In an item not on the agenda, Brian Amico of Competition Carting advised the board that the company will be altering its Monday/Thursday and Tuesday/Friday collection routes as of April in order to make more efficient use of its new natural gas powered trucks. The change will affect the kitchen garage and recycling collections but not the bulk collections that are done by town staff.  The company will send out multiple mailings to alert residents of the change.


5. Doctor’s Express (Staples Center)

The board authorized the building inspector to issue a temporary certificate of occupancy (TCO) at his discretion. Most of the interior work has been completed; some outside work remains.


6. Special Town Board meetings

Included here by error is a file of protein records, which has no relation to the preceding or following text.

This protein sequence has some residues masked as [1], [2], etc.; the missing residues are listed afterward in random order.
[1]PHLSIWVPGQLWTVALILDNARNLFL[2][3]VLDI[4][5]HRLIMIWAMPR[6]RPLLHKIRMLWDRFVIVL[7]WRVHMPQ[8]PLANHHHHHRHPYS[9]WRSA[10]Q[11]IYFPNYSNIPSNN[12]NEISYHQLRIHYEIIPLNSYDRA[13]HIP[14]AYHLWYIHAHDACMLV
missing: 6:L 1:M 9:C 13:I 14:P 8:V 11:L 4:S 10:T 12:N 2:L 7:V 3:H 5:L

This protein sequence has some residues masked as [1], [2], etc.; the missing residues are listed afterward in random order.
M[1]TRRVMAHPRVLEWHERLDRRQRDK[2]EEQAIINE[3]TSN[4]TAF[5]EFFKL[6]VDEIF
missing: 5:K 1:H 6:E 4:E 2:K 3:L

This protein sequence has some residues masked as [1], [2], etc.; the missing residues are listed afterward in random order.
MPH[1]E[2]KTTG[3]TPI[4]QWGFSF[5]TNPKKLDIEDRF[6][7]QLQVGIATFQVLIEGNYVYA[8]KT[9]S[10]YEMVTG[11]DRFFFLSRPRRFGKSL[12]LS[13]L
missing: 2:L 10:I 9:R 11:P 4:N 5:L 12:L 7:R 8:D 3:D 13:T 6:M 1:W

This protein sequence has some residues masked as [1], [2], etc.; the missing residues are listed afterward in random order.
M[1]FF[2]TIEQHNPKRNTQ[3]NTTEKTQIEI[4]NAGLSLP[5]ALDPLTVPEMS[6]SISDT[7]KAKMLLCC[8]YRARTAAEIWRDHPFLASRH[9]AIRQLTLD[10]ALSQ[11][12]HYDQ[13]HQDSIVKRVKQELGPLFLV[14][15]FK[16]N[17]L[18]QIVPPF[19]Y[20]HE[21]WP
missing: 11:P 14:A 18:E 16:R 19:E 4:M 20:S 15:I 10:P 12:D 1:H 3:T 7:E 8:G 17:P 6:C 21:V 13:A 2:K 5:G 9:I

The board will hold closed executive sessions on January 28 and February 3, 11 and 17 to meet with department heads to review staffing. The meetings will begin at 6pm.


7. Police: emergency generator and other issues

Generator: Police Chief Dan McMahon advised the board that the company that maintains the building’s 1970s vintage emergency generator has advised him that it is no longer economically to repair the generator and that parts are no longer available. The chief would like to proceed to purchase a new generator.  Two issues need to be decided: should the new generator also include the court building, and should the new generator be located outside the building  so that when it is tested once a week, there are no fumes in the building. He estimated the cost between $40,000-$50,000, but it was not clear if that cost was just for the electrical wiring or if it included the generator.